Ayanna Nahmias, Editor-in-Chief
Last Modified: 20:53 PM EDT, 27 June 2012
SHAANXI PROVINCE, China – Feng Jianmei, 23, fought and lost the battle against the Chinese government and its one-child policy. Unlike other Chinese dissidents who risk torture and imprisonment, Feng paid an excruciating physical and psychological price for her defiance while she waited 36 hours for her body to abort her dead fetus after being forcibly injected with a chemical.
But it was her seven month old child who paid the ultimate price after experiencing an unknown amount of suffering. Abortion is a difficult and personal choice for any woman; however, in most countries legal options for aborting a fetus past the first trimester are rarely undertaken unless the mother’s life is in danger. It would be nearly impossible to find a reputable doctor to perform this procedure simply because the family is unable to bear the financial burden.
In Feng’s case, she was forced to abort her child not because of any medical reason, but because of financial constraint. What makes this case even more reprehensible is the fact that the child was most likely viable and at seven months could have survived outside of her womb and if the family had chosen could have potentially been put up for adoption.
According to the Economist, “Breaching China’s one-child policy carries a severe financial penalty. Parents in Shanghai pay between three and six times the city’s average yearly income in what are called “social-maintenance fees” (SMF) for extra children. He Yafu, an independent scholar and critic of the one-child policy, estimates the government has collected over 2 trillion yuan ($314 billion) in SMFs since 1980.
Failure to pay the fine carries grave repercussions. The second ‘black child’ cannot get a household registration, a hukou, which carries with it such basic rights as education. But backlash can be more severe. When Ms Guo’s brother refused to pay his SMF, family-planning officials destroyed his house, pulling down the walls and wrecking the furniture.” (The Economist)
Unfortunately, the Feng’s family was not even allowed the opportunity to live with the consequences of their obvious decision to have the child despite the policy. Feng was forced to undergo an abortion on June 2 simply because her family could not afford a 40,000 yuan ($6,300) fine for having a second child.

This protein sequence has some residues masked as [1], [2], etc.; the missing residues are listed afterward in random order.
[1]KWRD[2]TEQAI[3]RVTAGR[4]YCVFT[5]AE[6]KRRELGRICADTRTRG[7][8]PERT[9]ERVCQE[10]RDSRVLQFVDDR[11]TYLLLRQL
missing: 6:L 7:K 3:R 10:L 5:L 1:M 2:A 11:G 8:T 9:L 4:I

In response to the forced abortion, the family posted photographs of Feng lying in her bed next to the dead child minutes after she aborted. Though this is not the first time that a family has chosen to defy China’s one-child policy, but it is the first time the ramifications of the one-child policy has been escalated to international attention. Usually, parents who find themselves in the untenable position of the prospect of bearing another child without the financial means to pay the requisite fees opted for an abortion, but the choice was not brutally imposed upon them.
In the past any resistance to this policy was quickly and easily squelched by the government as anti-China propaganda. However, in the case of Feng Jianmei, and despite attempts by the government to persuade the press that her assertions were nothing more than a hoax and publicity stunt; the viral nature of social media where the photos were posted has made it difficult for them to discredit this family’s claims.
In light of this, the Ankang city government has openly apologized to the Feng family; suspended three officials involved in the case, and promised to initiate an immediate investigation into the matter.
As if the execution of her child was not enough, the hospital in which she was forced to undergo the abortion has apparently been instructed to detain her despite numerous requests by Feng and her family for her immediate release so that she can continue to recuperate at home.
To date this has not occurred and according to news sources, Feng and her family are under immense pressure to retract their statements to the foreign media.
- China abortion couple ‘hounded’ (bbc.co.uk)
- China punishes abortion officials (bbc.co.uk)
- Forced Abortion: Feng Jianmei’s Partner Forced into Hiding in China by Vigilantes (ibtimes.com)
- Husband in China forced abortion ‘missing’: family (smh.com.au)
- Chinese Family in Forced Abortion Case Still Under Pressure (nytimes.com)